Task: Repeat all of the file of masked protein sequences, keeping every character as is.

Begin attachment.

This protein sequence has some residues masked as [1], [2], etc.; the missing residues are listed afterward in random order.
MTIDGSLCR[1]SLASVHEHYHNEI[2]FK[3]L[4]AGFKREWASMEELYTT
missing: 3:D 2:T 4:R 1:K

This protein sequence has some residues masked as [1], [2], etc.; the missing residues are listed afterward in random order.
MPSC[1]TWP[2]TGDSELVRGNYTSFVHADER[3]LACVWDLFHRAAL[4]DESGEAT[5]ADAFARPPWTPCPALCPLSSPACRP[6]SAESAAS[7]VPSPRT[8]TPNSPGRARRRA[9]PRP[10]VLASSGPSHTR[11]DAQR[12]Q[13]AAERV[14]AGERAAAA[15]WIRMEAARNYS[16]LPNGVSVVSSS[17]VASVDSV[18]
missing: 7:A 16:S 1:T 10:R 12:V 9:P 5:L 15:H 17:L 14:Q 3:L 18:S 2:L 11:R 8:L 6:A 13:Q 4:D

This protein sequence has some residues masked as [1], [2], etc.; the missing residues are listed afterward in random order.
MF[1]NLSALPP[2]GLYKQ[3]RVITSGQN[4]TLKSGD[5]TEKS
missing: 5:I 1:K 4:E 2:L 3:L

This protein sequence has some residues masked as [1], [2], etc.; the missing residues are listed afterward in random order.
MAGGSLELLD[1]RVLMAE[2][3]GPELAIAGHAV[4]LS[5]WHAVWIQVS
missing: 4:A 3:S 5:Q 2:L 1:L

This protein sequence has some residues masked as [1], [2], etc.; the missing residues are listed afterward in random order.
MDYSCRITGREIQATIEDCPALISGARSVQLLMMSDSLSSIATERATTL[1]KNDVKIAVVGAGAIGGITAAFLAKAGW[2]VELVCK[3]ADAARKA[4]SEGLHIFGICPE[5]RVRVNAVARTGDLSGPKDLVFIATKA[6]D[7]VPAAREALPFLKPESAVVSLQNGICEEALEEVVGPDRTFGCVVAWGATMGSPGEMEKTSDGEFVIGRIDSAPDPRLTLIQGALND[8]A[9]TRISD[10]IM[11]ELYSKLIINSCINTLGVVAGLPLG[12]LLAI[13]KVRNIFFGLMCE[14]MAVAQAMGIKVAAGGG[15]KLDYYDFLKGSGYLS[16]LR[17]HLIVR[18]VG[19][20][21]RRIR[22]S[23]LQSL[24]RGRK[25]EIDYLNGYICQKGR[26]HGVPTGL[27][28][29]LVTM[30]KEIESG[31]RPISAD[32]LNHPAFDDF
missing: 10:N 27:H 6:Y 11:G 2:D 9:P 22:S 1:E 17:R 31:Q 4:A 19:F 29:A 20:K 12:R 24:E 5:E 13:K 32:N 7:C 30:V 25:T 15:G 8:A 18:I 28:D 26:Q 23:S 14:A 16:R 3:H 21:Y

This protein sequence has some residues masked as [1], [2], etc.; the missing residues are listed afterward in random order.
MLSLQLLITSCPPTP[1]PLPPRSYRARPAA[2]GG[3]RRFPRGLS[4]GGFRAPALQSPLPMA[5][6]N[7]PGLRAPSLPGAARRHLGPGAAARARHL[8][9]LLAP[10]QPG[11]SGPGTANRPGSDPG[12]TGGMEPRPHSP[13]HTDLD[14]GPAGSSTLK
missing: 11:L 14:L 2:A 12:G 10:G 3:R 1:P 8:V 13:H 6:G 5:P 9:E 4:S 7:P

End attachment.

This protein sequence has some residues masked as [1], [2], etc.; the missing residues are listed afterward in random order.
MTIDGSLCR[1]SLASVHEHYHNEI[2]FK[3]L[4]AGFKREWASMEELYTT
missing: 3:D 2:T 4:R 1:K

This protein sequence has some residues masked as [1], [2], etc.; the missing residues are listed afterward in random order.
MPSC[1]TWP[2]TGDSELVRGNYTSFVHADER[3]LACVWDLFHRAAL[4]DESGEAT[5]ADAFARPPWTPCPALCPLSSPACRP[6]SAESAAS[7]VPSPRT[8]TPNSPGRARRRA[9]PRP[10]VLASSGPSHTR[11]DAQR[12]Q[13]AAERV[14]AGERAAAA[15]WIRMEAARNYS[16]LPNGVSVVSSS[17]VASVDSV[18]
missing: 7:A 16:S 1:T 10:R 12:V 9:P 5:L 15:H 17:L 14:Q 3:L 18:S 2:L 11:R 8:L 6:A 13:Q 4:D

This protein sequence has some residues masked as [1], [2], etc.; the missing residues are listed afterward in random order.
MF[1]NLSALPP[2]GLYKQ[3]RVITSGQN[4]TLKSGD[5]TEKS
missing: 5:I 1:K 4:E 2:L 3:L

This protein sequence has some residues masked as [1], [2], etc.; the missing residues are listed afterward in random order.
MAGGSLELLD[1]RVLMAE[2][3]GPELAIAGHAV[4]LS[5]WHAVWIQVS
missing: 4:A 3:S 5:Q 2:L 1:L

This protein sequence has some residues masked as [1], [2], etc.; the missing residues are listed afterward in random order.
MDYSCRITGREIQATIEDCPALISGARSVQLLMMSDSLSSIATERATTL[1]KNDVKIAVVGAGAIGGITAAFLAKAGW[2]VELVCK[3]ADAARKA[4]SEGLHIFGICPE[5]RVRVNAVARTGDLSGPKDLVFIATKA[6]D[7]VPAAREALPFLKPESAVVSLQNGICEEALEEVVGPDRTFGCVVAWGATMGSPGEMEKTSDGEFVIGRIDSAPDPRLTLIQGALND[8]A[9]TRISD[10]IM[11]ELYSKLIINSCINTLGVVAGLPLG[12]LLAI[13]KVRNIFFGLMCE[14]MAVAQAMGIKVAAGGG[15]KLDYYDFLKGSGYLS[16]LR[17]HLIVR[18]VG[19][20][21]RRIR[22]S[23]LQSL[24]RGRK[25]EIDYLNGYICQKGR[26]HGVPTGL[27][28][29]LVTM[30]KEIESG[31]RPISAD[32]LNHPAFDDF
missing: 10:N 27:H 6:Y 11:G 2:D 9:P 22:S 1:E 17:R 31:Q 4:A 19:F 29:A 20:K 12:R 24:E 5:E 13:K 32:N 7:C 30:V 25:T 15:G 8:A 18:I 28:D 26:Q 23:S 14:A 16:R 3:H 21:Y

This protein sequence has some residues masked as [1], [2], etc.; the missing residues are listed afterward in random order.
MLSLQLLITSCPPTP[1]PLPPRSYRARPAA[2]GG[3]RRFPRGLS[4]GGFRAPALQSPLPMA[5][6]N[7]PGLRAPSLPGAARRHLGPGAAARARHL[8][9]LLAP[10]QPG[11]SGPGTANRPGSDPG[12]TGGMEPRPHSP[13]HTDLD[14]GPAGSSTLK
missing: 11:L 14:L 2:A 12:G 10:G 3:R 1:P 8:V 13:H 6:G 5:P 9:E 4:S 7:P